The patents are not actually Waymo's main concern in this lawsuit -- the company claims Uber stole trade secrets relating to its self-driving LiDAR technology when it hired former Alphabet employees last year. Waymo says former self-driving leader Anthony Levandowski downloaded more than 14,000 confidential design files before leaving Alphabet and founding his own self-driving start-up, which was swiftly bought out by Uber.
US District Judge William Alsup asked Waymo in June to streamline its case from 121 claims of trade-secret theft to fewer than 10, so as not to overwhelm a jury. He even suggested Waymo drop the patents from its case entirely.
Waymo today ditched any claims against Uber's Spider LiDAR design, noting the ride-hailing company stopped using that particular model. Waymo now claims just one instance of patent infringement against Uber's Fuji LiDAR technology.
"We found after fighting for discovery a device created by Anthony Levandowski at Uber that infringed Waymo patents," a Waymo spokesperson tells Engadget. "Uber has assured the court in statements made under penalty of perjury that it no longer uses and will not use that device, so we have narrowed the issues for trial by dismissing the patent claims as to that device, with the right to re-file suit if needed. We continue to pursue a patent claim against Uber's current generation device and our trade secret claims, which are not at all affected by this stipulated dismissal. We look forward to trial."
Uber, meanwhile, is framing Waymo's move as a win.
"Waymo's retreat on three of their four patent claims is yet another sign that they have overpromised and can't deliver," an Uber spokesperson says. "Not only have they uncovered zero evidence of any of the 14,000 files in question coming to Uber, they now admit that Uber's LiDAR design is actually very different than theirs. Faced with this hard truth, Waymo has resorted to floating conspiracy theories not rooted in fact, doing everything they can to put the focus on sensation rather than substance."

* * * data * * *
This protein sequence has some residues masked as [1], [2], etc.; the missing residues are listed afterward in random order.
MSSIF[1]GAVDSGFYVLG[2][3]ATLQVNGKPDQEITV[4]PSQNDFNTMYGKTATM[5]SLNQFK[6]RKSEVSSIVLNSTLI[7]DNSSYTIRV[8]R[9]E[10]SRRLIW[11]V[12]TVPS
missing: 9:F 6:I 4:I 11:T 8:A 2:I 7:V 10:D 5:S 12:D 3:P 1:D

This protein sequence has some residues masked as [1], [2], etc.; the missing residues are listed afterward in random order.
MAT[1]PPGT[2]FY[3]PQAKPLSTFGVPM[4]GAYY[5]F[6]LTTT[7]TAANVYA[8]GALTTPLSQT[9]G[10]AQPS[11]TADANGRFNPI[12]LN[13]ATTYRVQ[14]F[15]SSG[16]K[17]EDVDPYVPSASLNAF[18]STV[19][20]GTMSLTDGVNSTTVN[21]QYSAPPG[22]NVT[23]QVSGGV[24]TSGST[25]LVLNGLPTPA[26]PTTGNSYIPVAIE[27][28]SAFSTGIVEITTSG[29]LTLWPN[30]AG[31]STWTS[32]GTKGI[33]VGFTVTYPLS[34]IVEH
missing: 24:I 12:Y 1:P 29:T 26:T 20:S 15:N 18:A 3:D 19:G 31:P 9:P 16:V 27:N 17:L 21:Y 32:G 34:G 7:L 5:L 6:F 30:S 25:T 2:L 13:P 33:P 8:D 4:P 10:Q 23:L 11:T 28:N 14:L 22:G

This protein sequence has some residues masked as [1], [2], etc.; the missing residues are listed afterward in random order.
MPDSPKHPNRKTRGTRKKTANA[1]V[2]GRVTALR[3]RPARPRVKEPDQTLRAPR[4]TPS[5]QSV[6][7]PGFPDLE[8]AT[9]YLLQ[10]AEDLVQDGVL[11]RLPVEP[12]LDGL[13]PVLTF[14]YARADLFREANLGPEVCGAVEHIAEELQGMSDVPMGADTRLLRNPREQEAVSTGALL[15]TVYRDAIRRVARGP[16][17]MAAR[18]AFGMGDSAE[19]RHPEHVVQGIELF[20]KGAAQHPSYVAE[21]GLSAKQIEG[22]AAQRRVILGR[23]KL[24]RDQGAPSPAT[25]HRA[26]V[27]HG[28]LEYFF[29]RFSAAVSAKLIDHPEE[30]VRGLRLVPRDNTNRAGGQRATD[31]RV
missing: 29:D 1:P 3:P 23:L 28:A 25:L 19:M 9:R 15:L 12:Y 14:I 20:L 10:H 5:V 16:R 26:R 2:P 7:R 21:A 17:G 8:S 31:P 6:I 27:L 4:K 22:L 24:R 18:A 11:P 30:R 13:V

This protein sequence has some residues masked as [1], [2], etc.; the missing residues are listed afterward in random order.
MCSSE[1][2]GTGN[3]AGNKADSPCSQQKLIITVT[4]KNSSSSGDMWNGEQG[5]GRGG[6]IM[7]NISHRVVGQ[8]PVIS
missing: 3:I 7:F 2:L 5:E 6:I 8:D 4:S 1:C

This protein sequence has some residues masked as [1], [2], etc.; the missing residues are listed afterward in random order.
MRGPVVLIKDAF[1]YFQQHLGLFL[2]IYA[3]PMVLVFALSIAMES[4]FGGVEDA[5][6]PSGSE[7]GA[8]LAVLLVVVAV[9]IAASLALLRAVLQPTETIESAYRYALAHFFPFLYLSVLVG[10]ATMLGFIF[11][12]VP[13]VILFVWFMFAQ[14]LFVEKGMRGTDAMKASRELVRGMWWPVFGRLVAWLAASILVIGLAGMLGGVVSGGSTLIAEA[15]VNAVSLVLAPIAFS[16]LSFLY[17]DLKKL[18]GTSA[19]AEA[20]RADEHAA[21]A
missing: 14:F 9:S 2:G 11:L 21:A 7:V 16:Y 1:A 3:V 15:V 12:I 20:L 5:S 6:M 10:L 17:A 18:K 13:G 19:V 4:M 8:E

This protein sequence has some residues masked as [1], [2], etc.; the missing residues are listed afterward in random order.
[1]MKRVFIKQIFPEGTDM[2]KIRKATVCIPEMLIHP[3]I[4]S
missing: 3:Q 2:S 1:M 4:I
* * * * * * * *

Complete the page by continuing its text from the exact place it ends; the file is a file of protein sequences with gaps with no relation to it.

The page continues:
While Alsup said Waymo's patent claims were not "worth the salt," the Judge has said the company's trade-secret case has legs.
"The bottom line is the evidence indicates that Uber hired Levandowski even though it knew or should have known that he possessed over 14,000 confidential Waymo files likely containing Waymo's intellectual property; that at least some information from those files, if not the files themselves, has seeped into Uber's own LiDAR development efforts; and that at least some of said information likely qualifies for trade secret protection," he said in a decision.
Uber claims Levandowski downloaded those 14,000 files during a dispute with Waymo over his bonus. "Uber believes that the downloading was done in relation to Levandowski's employment at Google, specifically to ensure the expected payment of Levandowski's $120 million bonus from Google," Uber said in a June 28th filing
. "Of that total bonus, approximately $50 million was payable as of October 2015, but was paid in late December 2015, and approximately $70 million was paid in August 2016."
Update: Uber is free to call Google co-founder Larry Page for testimony during the trial, and the company plans to ask him about a one-on-one meeting he had with Levandowski. The pair apparently discussed Levandowski's desire to build self-driving trucks at Alphabet or his own company. Uber can also depose Google Chief Legal Officer David Drummond, though only if Waymo calls him as a witness.
US Magistrate Judge Jacqueline Scott Corley concludes the decision to allow these depositions as follows:
"Waymo argues that given that potential deponents are high-level executives they have limited availability. The Court notes that Waymo has demanded that the United States District Court for the Northern District of California expend enormous resources to resolve myriad disputes on an expedited basis, on the grounds that this case is especially important. Given that position, the Court expects that Waymo's executives could take time out of their schedules to sit for a deposition, assuming they have relevant non-repetitive information."